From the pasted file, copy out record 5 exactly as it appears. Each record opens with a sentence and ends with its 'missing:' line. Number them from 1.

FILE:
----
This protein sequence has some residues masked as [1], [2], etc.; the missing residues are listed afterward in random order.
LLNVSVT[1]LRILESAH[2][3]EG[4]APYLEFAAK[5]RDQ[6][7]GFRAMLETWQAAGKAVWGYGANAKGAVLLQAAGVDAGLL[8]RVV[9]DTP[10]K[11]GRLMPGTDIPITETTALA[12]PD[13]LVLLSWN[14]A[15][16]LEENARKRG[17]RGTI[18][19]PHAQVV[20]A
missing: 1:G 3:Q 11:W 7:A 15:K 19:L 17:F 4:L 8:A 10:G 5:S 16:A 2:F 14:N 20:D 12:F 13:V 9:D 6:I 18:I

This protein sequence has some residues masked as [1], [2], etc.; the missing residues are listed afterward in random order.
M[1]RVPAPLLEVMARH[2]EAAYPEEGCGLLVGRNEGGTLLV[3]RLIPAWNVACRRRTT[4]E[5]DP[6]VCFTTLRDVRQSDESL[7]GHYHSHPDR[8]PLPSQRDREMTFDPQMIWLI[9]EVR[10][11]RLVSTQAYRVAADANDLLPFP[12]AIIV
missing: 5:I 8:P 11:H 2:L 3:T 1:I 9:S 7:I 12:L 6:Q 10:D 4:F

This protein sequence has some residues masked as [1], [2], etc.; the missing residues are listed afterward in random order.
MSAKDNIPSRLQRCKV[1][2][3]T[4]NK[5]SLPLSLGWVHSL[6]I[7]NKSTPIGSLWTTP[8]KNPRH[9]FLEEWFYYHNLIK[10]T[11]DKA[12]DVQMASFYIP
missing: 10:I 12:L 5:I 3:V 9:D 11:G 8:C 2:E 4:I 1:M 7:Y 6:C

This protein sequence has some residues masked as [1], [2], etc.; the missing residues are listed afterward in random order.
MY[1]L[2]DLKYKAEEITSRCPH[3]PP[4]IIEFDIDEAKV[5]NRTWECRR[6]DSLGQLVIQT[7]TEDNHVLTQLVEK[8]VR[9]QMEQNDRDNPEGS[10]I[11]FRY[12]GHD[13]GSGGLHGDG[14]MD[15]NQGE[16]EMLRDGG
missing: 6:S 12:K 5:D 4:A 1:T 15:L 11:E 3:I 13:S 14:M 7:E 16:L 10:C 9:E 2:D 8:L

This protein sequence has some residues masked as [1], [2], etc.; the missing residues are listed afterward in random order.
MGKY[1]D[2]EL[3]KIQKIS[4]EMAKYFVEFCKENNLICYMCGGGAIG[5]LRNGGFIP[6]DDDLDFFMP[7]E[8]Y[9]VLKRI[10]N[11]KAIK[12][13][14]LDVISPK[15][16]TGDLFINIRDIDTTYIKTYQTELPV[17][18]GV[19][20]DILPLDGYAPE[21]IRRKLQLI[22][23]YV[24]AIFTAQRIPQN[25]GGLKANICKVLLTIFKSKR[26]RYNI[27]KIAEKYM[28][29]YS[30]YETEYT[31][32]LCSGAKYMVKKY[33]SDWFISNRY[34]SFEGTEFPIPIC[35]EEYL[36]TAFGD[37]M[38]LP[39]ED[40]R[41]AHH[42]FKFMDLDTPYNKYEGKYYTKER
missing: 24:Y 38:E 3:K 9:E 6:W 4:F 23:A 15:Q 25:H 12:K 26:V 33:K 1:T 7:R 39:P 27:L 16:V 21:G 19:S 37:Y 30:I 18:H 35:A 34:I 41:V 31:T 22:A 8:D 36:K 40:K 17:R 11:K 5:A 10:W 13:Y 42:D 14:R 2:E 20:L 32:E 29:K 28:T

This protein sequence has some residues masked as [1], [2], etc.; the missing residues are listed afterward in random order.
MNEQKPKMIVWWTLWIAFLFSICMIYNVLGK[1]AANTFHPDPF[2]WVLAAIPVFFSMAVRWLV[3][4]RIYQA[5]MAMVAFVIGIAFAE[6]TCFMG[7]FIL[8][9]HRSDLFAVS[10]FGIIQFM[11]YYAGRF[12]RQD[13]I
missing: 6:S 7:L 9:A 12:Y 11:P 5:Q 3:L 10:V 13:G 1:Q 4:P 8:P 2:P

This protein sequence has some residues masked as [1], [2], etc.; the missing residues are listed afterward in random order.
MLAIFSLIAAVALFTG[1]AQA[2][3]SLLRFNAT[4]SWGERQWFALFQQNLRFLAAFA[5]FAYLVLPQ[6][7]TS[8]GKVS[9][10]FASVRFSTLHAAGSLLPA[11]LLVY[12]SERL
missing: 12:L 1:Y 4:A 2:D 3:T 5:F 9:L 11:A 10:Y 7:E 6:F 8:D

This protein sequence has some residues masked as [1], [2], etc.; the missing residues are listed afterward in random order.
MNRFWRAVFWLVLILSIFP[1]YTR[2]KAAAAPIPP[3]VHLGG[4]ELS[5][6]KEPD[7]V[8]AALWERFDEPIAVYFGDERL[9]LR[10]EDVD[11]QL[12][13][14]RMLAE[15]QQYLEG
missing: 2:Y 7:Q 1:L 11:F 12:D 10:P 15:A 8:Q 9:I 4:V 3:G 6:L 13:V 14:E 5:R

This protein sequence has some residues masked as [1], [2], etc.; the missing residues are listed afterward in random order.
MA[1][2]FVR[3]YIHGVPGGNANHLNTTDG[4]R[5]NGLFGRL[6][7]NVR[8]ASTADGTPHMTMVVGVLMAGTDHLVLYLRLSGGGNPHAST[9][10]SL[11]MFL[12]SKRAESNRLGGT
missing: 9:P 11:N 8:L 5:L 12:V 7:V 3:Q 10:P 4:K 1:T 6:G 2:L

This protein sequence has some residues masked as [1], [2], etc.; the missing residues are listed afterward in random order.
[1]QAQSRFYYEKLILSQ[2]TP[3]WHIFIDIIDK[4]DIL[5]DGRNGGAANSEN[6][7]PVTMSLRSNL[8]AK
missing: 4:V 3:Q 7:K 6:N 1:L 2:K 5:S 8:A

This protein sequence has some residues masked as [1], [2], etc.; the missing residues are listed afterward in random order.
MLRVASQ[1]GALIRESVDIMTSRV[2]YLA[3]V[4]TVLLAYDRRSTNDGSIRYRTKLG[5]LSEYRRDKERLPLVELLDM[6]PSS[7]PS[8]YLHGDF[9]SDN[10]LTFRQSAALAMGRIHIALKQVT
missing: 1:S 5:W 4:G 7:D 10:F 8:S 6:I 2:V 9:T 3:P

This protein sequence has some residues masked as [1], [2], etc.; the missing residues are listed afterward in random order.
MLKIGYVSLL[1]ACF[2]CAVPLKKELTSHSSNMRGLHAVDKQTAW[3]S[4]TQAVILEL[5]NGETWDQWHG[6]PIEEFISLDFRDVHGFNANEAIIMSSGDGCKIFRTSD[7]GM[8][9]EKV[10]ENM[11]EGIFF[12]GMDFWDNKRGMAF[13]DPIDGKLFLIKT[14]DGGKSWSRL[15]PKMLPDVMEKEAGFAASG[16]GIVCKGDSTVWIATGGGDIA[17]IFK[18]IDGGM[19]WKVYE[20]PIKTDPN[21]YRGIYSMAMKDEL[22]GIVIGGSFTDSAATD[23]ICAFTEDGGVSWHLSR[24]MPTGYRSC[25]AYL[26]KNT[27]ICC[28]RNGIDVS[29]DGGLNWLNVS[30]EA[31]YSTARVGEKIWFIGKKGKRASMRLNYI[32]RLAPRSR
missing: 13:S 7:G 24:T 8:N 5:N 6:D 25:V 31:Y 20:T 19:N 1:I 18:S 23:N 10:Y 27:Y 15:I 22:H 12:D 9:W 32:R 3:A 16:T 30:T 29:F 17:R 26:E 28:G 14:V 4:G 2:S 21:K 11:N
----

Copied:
This protein sequence has some residues masked as [1], [2], etc.; the missing residues are listed afterward in random order.
MGKY[1]D[2]EL[3]KIQKIS[4]EMAKYFVEFCKENNLICYMCGGGAIG[5]LRNGGFIP[6]DDDLDFFMP[7]E[8]Y[9]VLKRI[10]N[11]KAIK[12][13][14]LDVISPK[15][16]TGDLFINIRDIDTTYIKTYQTELPV[17][18]GV[19][20]DILPLDGYAPE[21]IRRKLQLI[22][23]YV[24]AIFTAQRIPQN[25]GGLKANICKVLLTIFKSKR[26]RYNI[27]KIAEKYM[28][29]YS[30]YETEYT[31][32]LCSGAKYMVKKY[33]SDWFISNRY[34]SFEGTEFPIPIC[35]EEYL[36]TAFGD[37]M[38]LP[39]ED[40]R[41]AHH[42]FKFMDLDTPYNKYEGKYYTKER
missing: 24:Y 38:E 3:K 9:E 6:W 4:F 23:A 15:Q 25:H 12:K 26:V 33:K 1:T 7:R 39:P 27:L 16:V 21:G 19:S 37:Y 30:I 18:H 35:A 34:I 41:V 31:T 22:A 8:D 36:K 40:K 17:R 11:K 5:A 10:W 13:Y 42:D 14:R 2:E 20:L 32:E 29:K 28:T